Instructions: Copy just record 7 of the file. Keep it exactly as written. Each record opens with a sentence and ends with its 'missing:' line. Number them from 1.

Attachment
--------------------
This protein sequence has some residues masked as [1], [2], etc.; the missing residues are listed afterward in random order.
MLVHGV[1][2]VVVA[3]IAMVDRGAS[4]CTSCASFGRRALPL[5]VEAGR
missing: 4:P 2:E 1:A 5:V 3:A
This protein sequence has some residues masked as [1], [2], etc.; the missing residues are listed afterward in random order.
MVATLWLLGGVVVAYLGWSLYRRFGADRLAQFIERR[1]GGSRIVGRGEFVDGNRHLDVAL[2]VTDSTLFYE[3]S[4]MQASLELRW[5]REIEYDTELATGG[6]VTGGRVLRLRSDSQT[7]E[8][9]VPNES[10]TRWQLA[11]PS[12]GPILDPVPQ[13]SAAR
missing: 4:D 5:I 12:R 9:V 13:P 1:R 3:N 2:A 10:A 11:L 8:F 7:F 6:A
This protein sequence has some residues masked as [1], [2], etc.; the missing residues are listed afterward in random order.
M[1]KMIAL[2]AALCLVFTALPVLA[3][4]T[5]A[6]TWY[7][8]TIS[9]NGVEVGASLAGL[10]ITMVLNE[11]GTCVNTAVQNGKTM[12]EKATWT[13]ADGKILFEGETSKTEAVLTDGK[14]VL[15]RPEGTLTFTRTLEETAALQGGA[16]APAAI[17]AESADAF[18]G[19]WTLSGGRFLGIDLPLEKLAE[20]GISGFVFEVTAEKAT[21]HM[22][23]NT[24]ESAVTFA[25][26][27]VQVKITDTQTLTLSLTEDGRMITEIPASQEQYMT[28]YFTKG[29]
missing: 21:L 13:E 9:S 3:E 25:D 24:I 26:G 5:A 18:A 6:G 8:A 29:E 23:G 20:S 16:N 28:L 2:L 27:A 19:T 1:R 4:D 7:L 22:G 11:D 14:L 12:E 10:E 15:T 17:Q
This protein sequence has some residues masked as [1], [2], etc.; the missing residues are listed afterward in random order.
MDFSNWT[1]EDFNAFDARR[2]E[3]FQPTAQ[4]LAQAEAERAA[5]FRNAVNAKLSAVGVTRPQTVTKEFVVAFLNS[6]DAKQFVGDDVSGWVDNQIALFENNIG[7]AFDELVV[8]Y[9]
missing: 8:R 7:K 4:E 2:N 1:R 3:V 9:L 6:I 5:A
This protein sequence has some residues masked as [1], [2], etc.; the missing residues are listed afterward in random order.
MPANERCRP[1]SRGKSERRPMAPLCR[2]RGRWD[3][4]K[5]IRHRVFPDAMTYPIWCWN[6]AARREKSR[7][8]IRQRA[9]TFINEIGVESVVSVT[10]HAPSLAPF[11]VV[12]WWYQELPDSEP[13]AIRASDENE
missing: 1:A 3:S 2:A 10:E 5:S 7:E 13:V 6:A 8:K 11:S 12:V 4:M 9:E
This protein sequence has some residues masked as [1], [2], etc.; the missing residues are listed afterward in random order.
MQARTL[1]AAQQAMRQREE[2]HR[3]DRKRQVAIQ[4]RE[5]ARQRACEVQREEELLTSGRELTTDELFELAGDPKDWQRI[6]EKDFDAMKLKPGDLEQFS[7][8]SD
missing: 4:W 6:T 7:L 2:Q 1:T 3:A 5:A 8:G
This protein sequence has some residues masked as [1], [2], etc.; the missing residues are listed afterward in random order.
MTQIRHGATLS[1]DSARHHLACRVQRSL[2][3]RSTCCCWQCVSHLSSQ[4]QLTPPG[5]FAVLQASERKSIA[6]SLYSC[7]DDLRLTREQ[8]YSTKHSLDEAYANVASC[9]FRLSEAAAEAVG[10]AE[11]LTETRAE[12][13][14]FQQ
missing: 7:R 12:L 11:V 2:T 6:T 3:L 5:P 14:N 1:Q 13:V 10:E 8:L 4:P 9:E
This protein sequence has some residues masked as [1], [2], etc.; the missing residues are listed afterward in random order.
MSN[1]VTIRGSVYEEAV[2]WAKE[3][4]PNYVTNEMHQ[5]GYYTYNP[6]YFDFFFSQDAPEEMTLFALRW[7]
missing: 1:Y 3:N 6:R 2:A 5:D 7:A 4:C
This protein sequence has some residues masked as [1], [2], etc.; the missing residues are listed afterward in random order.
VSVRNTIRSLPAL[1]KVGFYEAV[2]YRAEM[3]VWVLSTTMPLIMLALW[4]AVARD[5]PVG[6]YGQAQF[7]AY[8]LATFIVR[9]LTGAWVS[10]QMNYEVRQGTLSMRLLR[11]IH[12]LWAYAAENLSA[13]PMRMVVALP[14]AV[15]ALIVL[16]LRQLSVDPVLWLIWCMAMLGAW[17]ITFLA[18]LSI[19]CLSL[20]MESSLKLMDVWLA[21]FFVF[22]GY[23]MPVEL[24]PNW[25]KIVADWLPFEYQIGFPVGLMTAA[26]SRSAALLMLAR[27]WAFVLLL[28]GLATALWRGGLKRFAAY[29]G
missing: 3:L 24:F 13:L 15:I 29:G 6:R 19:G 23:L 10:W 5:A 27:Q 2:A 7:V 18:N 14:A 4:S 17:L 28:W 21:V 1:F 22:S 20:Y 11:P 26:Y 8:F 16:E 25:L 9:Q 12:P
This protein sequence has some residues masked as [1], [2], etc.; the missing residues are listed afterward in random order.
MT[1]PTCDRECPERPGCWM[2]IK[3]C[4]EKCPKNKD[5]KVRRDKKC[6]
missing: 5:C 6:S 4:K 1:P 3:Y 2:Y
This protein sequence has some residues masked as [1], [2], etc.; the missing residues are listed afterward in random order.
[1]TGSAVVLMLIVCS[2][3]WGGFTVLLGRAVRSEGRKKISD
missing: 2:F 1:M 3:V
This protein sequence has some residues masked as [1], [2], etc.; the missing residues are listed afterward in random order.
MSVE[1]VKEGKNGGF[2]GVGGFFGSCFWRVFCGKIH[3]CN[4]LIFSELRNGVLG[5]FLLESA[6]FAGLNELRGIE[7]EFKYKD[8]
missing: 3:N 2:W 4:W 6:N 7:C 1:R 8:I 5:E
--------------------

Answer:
This protein sequence has some residues masked as [1], [2], etc.; the missing residues are listed afterward in random order.
MTQIRHGATLS[1]DSARHHLACRVQRSL[2][3]RSTCCCWQCVSHLSSQ[4]QLTPPG[5]FAVLQASERKSIA[6]SLYSC[7]DDLRLTREQ[8]YSTKHSLDEAYANVASC[9]FRLSEAAAEAVG[10]AE[11]LTETRAE[12][13][14]FQQ
missing: 7:R 12:L 11:V 2:T 6:T 3:L 5:P 14:N 1:Q 13:V 10:E 8:L 4:P 9:E